Larsen and Toubro Ltd, India’s largest engineering and construction group, will look overseas to offset a weak economy and project bottlenecks at home that led to a bigger-than-expected profit drop.
Shares in L&T closed down nearly 6 per cent after the Mumbai-based company’s profit fell 6.9 per cent for the fiscal fourth-quarter ending March, as its margins narrowed and existing infrastructure projects struggled to get off the ground.
The share drop was L&T’s biggest since January 2010, underscoring worries about the state of India’s economy, for which L&T is seen as a bellwether.
India’s economy slowed to 4.5 per cent in the December quarter, far off the near double-digit growth the leaders of the emerging Asian giant would like, as bureaucracy and a lack of financially viable projects have hit infrastructure building.
However, L&T, whose interests span shipbuilding to railways, forecast net sales for the current fiscal year would rise by as much as 17 per cent and new orders would swell by about a fifth, thanks to expansion in the Middle East and Africa.
“I would be very cautious about India growth,” A.M. Naik, executive chairman, told a news conference in Mumbai. “I wouldn’t want to give a very optimistic view,” he said.
The Indian government, which has struggled to implement a slew of policy reforms to help revive growth, faces a general election within a year, which could see it ramp up social spending, especially on higher food subsidies.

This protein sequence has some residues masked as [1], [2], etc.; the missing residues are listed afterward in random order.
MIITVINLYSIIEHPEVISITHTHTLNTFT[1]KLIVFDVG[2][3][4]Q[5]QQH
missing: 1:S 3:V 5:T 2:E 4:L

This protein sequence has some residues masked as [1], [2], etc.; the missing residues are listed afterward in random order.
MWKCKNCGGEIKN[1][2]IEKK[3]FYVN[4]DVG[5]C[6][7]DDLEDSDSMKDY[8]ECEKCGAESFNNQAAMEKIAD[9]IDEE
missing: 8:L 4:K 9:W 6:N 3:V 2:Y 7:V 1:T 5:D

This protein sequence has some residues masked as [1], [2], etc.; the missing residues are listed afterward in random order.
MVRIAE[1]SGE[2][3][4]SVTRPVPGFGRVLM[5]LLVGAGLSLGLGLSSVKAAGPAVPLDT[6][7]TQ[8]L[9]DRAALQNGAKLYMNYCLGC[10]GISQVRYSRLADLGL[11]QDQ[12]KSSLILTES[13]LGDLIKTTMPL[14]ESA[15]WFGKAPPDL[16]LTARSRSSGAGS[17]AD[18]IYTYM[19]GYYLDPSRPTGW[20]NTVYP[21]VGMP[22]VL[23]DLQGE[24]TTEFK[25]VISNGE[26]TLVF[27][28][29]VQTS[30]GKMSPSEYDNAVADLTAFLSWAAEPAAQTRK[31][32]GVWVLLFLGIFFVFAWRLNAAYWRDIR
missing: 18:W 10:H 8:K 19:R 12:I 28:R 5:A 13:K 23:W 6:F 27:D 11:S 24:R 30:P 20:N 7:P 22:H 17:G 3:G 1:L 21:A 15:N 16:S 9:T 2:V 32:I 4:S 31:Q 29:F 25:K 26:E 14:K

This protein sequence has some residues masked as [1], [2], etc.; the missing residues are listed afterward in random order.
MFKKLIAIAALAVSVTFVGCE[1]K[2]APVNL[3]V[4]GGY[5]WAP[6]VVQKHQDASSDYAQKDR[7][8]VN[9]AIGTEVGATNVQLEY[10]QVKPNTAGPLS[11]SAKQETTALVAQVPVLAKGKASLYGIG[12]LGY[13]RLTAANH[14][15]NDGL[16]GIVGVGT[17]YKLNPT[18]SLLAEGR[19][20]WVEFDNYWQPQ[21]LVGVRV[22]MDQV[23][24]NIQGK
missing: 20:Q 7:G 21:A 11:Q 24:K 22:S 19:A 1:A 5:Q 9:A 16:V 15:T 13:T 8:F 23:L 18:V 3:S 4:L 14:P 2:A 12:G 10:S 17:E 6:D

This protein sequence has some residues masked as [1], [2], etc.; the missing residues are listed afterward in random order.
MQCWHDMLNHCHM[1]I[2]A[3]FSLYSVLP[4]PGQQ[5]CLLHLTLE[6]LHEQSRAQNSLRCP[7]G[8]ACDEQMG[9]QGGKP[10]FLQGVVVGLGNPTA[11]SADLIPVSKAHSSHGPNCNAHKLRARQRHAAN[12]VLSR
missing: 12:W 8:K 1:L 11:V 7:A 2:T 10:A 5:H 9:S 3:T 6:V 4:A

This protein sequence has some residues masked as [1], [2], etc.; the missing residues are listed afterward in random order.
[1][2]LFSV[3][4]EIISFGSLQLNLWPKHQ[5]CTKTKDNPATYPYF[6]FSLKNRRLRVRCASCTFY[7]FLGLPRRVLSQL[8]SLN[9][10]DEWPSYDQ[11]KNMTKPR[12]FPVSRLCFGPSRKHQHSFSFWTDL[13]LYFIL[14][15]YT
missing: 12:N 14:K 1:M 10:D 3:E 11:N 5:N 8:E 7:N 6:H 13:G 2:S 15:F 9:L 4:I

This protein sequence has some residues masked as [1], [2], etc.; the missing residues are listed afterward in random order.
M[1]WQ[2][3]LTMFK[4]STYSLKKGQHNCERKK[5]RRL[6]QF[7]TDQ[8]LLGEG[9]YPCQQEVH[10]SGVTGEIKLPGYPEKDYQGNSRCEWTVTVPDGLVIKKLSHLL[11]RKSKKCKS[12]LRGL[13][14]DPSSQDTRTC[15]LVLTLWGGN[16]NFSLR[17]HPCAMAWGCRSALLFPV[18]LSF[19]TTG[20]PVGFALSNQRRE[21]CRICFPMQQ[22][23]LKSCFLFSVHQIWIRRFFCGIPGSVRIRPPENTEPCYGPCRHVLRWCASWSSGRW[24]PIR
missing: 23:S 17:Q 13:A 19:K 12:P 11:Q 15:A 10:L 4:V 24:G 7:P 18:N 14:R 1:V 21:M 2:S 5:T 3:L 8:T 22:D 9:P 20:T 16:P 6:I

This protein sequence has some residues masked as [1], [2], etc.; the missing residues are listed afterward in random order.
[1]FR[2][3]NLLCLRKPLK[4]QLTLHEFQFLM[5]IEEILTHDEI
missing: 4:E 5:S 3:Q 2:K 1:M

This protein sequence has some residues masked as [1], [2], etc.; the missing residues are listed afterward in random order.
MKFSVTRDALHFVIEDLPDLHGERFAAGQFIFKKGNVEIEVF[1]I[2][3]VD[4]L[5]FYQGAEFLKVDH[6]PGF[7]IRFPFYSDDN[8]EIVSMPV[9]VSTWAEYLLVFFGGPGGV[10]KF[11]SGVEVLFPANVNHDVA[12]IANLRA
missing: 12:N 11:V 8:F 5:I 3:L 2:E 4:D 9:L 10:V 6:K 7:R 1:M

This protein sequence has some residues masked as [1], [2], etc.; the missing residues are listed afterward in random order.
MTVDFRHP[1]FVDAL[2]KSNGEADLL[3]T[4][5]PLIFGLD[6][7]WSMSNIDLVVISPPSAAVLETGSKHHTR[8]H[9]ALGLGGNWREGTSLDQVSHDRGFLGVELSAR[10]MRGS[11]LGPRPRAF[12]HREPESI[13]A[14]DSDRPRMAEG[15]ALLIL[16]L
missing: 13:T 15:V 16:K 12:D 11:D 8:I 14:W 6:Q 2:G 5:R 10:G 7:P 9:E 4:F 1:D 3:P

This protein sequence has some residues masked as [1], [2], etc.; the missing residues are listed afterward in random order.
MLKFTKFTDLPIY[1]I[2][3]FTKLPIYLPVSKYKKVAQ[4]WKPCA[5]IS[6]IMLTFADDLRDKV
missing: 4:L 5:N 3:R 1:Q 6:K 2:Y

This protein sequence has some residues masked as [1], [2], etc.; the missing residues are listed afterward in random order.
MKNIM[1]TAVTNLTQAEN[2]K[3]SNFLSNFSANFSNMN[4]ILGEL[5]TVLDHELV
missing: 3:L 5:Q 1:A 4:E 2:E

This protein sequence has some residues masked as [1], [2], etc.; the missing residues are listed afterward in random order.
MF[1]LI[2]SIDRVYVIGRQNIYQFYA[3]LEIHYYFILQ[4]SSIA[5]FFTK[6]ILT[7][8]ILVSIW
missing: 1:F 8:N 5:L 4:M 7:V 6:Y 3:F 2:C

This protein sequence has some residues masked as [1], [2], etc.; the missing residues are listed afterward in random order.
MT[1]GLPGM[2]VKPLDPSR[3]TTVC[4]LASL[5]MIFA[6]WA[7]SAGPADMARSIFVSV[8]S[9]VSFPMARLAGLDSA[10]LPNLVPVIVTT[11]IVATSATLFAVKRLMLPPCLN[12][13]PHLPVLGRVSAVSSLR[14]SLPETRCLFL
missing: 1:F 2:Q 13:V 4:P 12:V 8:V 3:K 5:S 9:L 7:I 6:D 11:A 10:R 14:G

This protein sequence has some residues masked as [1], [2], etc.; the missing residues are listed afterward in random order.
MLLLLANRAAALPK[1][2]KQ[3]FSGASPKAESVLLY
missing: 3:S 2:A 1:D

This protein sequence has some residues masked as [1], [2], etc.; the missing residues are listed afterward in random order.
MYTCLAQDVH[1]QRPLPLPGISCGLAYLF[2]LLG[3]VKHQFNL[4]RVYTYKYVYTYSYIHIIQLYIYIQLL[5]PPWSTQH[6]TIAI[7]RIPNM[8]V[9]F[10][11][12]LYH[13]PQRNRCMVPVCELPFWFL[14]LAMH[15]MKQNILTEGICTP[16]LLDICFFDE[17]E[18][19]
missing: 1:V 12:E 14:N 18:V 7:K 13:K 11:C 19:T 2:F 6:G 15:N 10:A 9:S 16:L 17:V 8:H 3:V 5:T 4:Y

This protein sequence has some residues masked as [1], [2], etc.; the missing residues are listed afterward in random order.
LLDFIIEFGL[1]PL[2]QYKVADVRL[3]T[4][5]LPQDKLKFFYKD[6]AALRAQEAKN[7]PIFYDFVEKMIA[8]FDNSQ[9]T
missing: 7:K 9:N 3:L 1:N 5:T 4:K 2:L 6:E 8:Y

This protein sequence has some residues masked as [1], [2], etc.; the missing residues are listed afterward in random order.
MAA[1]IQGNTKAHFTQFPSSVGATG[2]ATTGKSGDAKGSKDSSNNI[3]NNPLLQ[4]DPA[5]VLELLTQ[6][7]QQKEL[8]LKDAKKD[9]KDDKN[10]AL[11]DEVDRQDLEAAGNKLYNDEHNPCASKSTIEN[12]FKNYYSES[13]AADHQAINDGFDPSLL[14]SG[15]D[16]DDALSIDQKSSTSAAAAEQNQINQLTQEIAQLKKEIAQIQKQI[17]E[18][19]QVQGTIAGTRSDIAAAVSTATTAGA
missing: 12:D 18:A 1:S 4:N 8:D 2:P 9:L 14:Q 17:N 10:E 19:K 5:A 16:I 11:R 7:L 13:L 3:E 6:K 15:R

“Until the new government is installed, there will be social spending and development will take second priority,” said Naik.
But L&T has put a “tremendous amount” of effort into diversifying and not being an “only-India organisation”, he added.
“Since L&T has a wide range portfolio and since we have overseas presence, whatever shortfall we have in India we’ll make up for it outside India.”
L&T’s net profit fell to 17.88 billion rupees in the March quarter, from 19.2 billion rupees reported a year earlier. Analysts had expected the company to report a net profit of 18.56 billion rupees, according to Thomson Reuters I/B/E/S.
Overseas orders for the current fiscal year would exceed 250 billion rupees, Naik said, up from nearly 150 billion in the last fiscal year, which ended in March.
L&T has in recent months won construction work at an Abu Dhabi airport and a contract for a gas processing plant for state-run Saudi Aramco, according to media reports, although it has declined to comment.
The company, valued at about $18 billion, wrote off about 170 billion rupees of orders in the past fiscal year in sectors including power and steel as projects failed to get off the ground, Naik said.
He added that another 50-60 billion rupees worth of “slow-moving” orders were expected to revive, however.
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